Marital problems

Has anyone else had marital problems while focusing on your diet and exercise? I'm no fitness competitor by any means but i do weight and watch what I eat. 290 down to 210. I enjoy lifting weights and dont like to do that hungover. But lately my wife has been having issues with my regimen. I do take the special occasions and not track and have drinks but it seems like she wants more. I dont know what to do. I obviously love my wife and want to have a happy marriage but if I'm not happy with myself how can I be good for my family. Just really confused and frustrated

Replies

  • Em05us
    Em05us Posts: 117 Member
    I am kind of in the same boat. My husband has a lot of health issues and is not working on it. I am working on my health and fitness and how I feel about myself to make myself a better wife and mother. He has made comments if I'm working out and he wants attention ect... the only thing I have said at this point is "Would you rather me working out and happy, or depressed on the couch" because that was where I was a month ago. I have to work on me. It is necessary or our marriage will fail anyways. He has tried to be more supportive since then. I have to have faith that we will make it through. I'm just going to continue working on me and see what happens :)
  • Em05us
    Em05us Posts: 117 Member
    Numer1ca wrote: »
    A lot of times when people lose weight their partner or families undercut them. Change is hard.

    This website looks like it has a lot of good information.

    http://drmondo.org/weight-loss/why-your-spouse-may-actually-sabotage-your-weight-loss-journey/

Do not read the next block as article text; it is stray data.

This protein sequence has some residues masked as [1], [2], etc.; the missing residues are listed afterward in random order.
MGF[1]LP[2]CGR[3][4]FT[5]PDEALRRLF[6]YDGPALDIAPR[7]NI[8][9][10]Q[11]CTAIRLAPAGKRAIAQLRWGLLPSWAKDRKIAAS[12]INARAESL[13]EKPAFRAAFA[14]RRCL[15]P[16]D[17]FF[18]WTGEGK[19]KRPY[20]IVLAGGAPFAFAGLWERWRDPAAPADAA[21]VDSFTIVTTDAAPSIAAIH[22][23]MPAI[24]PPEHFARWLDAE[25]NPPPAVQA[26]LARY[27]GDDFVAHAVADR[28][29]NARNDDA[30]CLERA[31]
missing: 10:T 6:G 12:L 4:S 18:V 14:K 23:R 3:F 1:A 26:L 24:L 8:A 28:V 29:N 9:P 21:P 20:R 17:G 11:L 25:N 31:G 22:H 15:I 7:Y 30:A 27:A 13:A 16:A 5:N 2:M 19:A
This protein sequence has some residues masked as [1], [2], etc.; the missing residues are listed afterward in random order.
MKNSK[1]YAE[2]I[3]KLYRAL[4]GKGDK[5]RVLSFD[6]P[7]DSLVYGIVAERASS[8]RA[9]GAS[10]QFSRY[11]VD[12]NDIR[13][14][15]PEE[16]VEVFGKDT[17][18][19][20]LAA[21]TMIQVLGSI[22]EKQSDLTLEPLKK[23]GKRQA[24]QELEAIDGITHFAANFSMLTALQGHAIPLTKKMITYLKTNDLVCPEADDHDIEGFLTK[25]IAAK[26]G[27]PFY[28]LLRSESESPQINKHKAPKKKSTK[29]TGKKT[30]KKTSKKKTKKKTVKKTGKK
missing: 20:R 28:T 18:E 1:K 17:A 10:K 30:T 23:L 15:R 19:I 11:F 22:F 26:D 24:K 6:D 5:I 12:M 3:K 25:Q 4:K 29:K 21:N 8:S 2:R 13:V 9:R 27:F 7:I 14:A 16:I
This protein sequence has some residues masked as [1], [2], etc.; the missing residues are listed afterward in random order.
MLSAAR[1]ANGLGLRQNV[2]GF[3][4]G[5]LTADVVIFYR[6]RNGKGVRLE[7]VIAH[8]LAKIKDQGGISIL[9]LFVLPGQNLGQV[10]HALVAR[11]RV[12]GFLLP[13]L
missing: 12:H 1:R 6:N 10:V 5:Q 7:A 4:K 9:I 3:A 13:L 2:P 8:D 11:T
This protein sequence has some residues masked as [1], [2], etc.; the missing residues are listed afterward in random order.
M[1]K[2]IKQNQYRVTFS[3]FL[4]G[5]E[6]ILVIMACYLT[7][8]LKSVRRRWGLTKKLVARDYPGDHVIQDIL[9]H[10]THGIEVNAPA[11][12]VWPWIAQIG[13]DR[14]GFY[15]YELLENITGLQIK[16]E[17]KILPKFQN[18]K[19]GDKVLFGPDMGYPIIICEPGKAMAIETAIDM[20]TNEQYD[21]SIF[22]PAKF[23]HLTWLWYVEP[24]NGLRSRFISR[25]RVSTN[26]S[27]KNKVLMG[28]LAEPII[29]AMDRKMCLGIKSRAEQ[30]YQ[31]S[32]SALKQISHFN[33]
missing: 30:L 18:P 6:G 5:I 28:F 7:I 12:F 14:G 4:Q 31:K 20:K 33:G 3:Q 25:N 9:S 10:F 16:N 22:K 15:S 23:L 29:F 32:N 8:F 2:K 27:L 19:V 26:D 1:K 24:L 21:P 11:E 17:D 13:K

This was a great read! Thank you for sharing!
  • Redordeadhead
    Redordeadhead Posts: 1,192 Member
    AnnPT77 wrote: »
    Sometimes, there can be anxiety at the root, too. I have no idea whether this might be at play with your wife.

    When we want to change, our spouse can worry that we want to change our lives in ways that mean they'll no longer be good enough for us. They worry that we'll find someone new who shares our exercise hobbies, or who looks nicer, or whatever. Change can be anxiety producing.

    Sometimes, when someone we care about is making different life choices, it can feel implicitly like criticism of our own life choices . . . even if that's totally not the case.

    It's clear from your post that that's not how you're thinking. But the spouse can still have those worries.

    If there's any possibility that this might be happening in your wife's mind, then the best you can do is to be reassuring, admiring, talking about the many things you value about her, how important she is to you, etc.

    I hope you can figure out what's going on, because it's obvious you really care about her!

    This is very good advice.

    I also wonder if, since becoming enthusiastic about your health, diet and fitness, you are talking about it more and focussing on things that your wife feels somehow restrict your experiences as a couple. I get a hint of this from your message- do you have some examples of when it comes up?

    For instance, if your lifestyle used to be going out for a pub meal and drinks every Wednesday, ordering in and watching a movie together at the weekend, having a long lie in together on Sundays but now you stopped doing those things, say you "can't" eat or drink things you used to, eat separate/different meals, are at the gym now when before you spent time together, she might just be feeling the loss of some of your old routines together.
  • Diatonic12
    Diatonic12 Posts: 32,344 Member
    @Elijah8468 You're leading by example and I'm proud of you. No one has to live in our body.

    Not everyone has our best interests at heart. There's self-sabotage and others may sabotage because change makes others turn around and take a good hard look at their own life. You've got to live your best life because no one else can do any of this for you. Do not be deterred by anyone.

    Don't throw it all away now. Keep going. Our overall well being is linked directly to our health. Without that, we've got nothing.
  • Geneveremfp
    Geneveremfp Posts: 504 Member
    AnnPT77 wrote: »
    Sometimes, there can be anxiety at the root, too. I have no idea whether this might be at play with your wife.